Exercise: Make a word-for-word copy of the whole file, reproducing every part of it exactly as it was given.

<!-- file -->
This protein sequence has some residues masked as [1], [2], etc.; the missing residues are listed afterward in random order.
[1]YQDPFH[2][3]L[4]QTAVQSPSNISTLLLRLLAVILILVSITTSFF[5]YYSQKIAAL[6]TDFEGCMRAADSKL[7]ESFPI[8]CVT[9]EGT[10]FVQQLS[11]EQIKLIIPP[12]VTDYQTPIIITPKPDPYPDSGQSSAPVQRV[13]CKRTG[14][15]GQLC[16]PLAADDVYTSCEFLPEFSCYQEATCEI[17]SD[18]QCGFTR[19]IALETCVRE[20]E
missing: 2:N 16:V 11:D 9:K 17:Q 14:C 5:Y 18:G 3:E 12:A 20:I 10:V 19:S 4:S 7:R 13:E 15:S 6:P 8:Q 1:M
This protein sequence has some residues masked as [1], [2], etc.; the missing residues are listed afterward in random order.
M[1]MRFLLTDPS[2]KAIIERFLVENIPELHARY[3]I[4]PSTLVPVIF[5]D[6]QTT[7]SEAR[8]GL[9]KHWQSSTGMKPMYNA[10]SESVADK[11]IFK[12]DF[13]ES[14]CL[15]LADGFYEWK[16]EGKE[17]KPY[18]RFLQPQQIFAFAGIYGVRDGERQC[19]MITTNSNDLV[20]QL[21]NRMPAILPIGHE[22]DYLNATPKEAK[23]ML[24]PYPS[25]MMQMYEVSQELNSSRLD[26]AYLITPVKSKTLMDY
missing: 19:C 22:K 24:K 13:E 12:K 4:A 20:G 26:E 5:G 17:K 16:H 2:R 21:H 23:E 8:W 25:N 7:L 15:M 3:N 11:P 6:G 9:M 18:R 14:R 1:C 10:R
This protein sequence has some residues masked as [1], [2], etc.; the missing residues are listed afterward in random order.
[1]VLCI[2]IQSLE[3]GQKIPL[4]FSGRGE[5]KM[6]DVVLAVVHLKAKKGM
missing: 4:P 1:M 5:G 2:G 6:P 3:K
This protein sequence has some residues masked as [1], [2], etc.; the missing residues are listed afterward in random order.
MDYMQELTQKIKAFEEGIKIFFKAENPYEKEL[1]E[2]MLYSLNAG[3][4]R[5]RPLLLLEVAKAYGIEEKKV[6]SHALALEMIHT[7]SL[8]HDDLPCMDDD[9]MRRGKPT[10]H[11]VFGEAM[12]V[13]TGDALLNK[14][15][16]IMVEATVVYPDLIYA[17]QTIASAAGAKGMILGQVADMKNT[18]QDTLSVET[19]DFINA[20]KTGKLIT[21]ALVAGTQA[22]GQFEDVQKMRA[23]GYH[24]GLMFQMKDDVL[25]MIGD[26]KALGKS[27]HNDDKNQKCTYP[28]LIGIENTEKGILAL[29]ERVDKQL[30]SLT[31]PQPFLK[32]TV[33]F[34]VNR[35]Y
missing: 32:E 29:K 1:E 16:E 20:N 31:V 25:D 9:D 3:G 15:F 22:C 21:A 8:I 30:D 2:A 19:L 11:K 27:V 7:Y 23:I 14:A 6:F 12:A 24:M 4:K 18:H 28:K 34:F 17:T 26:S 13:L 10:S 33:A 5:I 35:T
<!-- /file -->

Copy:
This protein sequence has some residues masked as [1], [2], etc.; the missing residues are listed afterward in random order.
[1]YQDPFH[2][3]L[4]QTAVQSPSNISTLLLRLLAVILILVSITTSFF[5]YYSQKIAAL[6]TDFEGCMRAADSKL[7]ESFPI[8]CVT[9]EGT[10]FVQQLS[11]EQIKLIIPP[12]VTDYQTPIIITPKPDPYPDSGQSSAPVQRV[13]CKRTG[14][15]GQLC[16]PLAADDVYTSCEFLPEFSCYQEATCEI[17]SD[18]QCGFTR[19]IALETCVRE[20]E
missing: 2:N 16:V 11:D 9:K 17:Q 14:C 5:Y 18:G 3:E 12:A 20:I 10:V 19:S 4:S 7:R 13:E 15:S 6:P 8:Q 1:M
This protein sequence has some residues masked as [1], [2], etc.; the missing residues are listed afterward in random order.
M[1]MRFLLTDPS[2]KAIIERFLVENIPELHARY[3]I[4]PSTLVPVIF[5]D[6]QTT[7]SEAR[8]GL[9]KHWQSSTGMKPMYNA[10]SESVADK[11]IFK[12]DF[13]ES[14]CL[15]LADGFYEWK[16]EGKE[17]KPY[18]RFLQPQQIFAFAGIYGVRDGERQC[19]MITTNSNDLV[20]QL[21]NRMPAILPIGHE[22]DYLNATPKEAK[23]ML[24]PYPS[25]MMQMYEVSQELNSSRLD[26]AYLITPVKSKTLMDY
missing: 19:C 22:K 24:K 13:E 12:K 4:A 20:G 26:E 5:G 17:K 16:H 2:R 21:H 23:E 8:W 25:N 7:L 15:M 3:N 11:P 6:G 9:M 18:R 14:R 1:C 10:R
This protein sequence has some residues masked as [1], [2], etc.; the missing residues are listed afterward in random order.
[1]VLCI[2]IQSLE[3]GQKIPL[4]FSGRGE[5]KM[6]DVVLAVVHLKAKKGM
missing: 4:P 1:M 5:G 2:G 6:P 3:K
This protein sequence has some residues masked as [1], [2], etc.; the missing residues are listed afterward in random order.
MDYMQELTQKIKAFEEGIKIFFKAENPYEKEL[1]E[2]MLYSLNAG[3][4]R[5]RPLLLLEVAKAYGIEEKKV[6]SHALALEMIHT[7]SL[8]HDDLPCMDDD[9]MRRGKPT[10]H[11]VFGEAM[12]V[13]TGDALLNK[14][15][16]IMVEATVVYPDLIYA[17]QTIASAAGAKGMILGQVADMKNT[18]QDTLSVET[19]DFINA[20]KTGKLIT[21]ALVAGTQA[22]GQFEDVQKMRA[23]GYH[24]GLMFQMKDDVL[25]MIGD[26]KALGKS[27]HNDDKNQKCTYP[28]LIGIENTEKGILAL[29]ERVDKQL[30]SLT[31]PQPFLK[32]TV[33]F[34]VNR[35]Y
missing: 32:E 29:K 1:E 16:E 20:N 31:V 25:D 9:D 3:G 15:F 22:C 21:A 8:I 30:D 2:A 19:L 11:K 27:V 7:Y 23:I 14:A 6:F 12:A 24:M 4:K 18:H 28:K 34:F 17:T 26:S 13:L 10:S 33:A 5:I 35:T